What are your favourite tools to help you to get the job done?

Jacqueline Ulrich: I had never worked with Hubspot, our CRM, before and I must say I am a huge fan. Our team and partners use it effectively to log and monitor activity.

We also use Slack, and Trello is a must for our content team.

How did you end up at Smartvel, and where might you go from here?

Jacqueline Ulrich: It’s one of those things that can be called destiny. I had just finished a course on Digital Transformation, where I basically hit a “reset” button and tuned into the startup “blitzscaling” mentality and was also coming out of a non-compete by a previous travel tech company.

I met Iñigo, our CEO, via Linkedin and common contacts, and found that we had very similar backgrounds. I think we just clicked and understood that together we could achieve great things. I have great respect for what Iñigo has created, the sacrifice and passion that he has put into Smartvel.

Having just arrived at Smartvel, it’s difficult to see or say where I may go from here because I am fully immersed in making this company a global success. There’s a lot to do and many opportunities for Smartvel, and I am looking forward to being part of its future.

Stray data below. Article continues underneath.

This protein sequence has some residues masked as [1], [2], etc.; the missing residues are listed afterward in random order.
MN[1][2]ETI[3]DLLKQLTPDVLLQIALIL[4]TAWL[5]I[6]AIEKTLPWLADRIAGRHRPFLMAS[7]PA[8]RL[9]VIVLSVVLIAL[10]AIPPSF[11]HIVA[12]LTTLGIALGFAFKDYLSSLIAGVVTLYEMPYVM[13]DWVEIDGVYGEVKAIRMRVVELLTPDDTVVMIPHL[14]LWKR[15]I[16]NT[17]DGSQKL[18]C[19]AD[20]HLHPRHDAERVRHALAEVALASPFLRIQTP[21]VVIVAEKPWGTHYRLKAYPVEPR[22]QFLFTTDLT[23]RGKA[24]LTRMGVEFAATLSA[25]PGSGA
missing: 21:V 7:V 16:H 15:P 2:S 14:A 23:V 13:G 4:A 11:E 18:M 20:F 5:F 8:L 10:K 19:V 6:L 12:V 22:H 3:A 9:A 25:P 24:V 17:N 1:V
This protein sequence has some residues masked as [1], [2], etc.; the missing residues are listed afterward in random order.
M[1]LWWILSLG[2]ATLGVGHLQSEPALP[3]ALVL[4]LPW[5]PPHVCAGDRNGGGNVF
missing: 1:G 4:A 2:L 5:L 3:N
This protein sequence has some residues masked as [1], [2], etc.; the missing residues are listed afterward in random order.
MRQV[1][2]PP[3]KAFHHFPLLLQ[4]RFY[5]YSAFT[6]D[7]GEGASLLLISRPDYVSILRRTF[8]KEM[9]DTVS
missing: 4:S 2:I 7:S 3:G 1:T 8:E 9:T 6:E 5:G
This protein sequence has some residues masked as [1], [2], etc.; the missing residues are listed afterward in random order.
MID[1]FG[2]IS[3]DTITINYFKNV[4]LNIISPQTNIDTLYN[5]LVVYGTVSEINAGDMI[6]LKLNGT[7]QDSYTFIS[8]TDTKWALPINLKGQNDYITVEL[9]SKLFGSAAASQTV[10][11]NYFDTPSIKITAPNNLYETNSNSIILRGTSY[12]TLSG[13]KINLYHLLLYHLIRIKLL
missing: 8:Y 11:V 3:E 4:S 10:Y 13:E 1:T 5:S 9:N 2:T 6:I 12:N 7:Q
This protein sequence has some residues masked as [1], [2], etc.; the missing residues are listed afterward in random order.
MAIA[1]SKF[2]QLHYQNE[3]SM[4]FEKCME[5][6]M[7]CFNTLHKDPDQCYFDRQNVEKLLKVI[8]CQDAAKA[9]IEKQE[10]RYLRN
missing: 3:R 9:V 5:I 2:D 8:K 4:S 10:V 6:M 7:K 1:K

Which travel campaigns or experiences have impressed you lately?

Jacqueline Ulrich: Visit Australia obviously invested a huge amount of money in their SuperBowl ad with Chris Hemsworth, but it really takes you out on an adventure. I think the ones that focus on making you want to experience what they show you are the ones I find most effective.  I also enjoyed Québec Original’s Blind Tourist campaign – who wouldn’t want to go? And, maybe due to my Scandinavian roots, I really enjoyed the Visit Sweden AirBnB listing.

Do you have any advice for marketers starting to use machine-learning powered software?

Jacqueline Ulrich: I would suggest that anyone starting to use machine learning software in the travel sector should start with smaller bite-sized projects, use an agile methodology with continuous testing and results and not attempt to take on a full-blown scope from the start.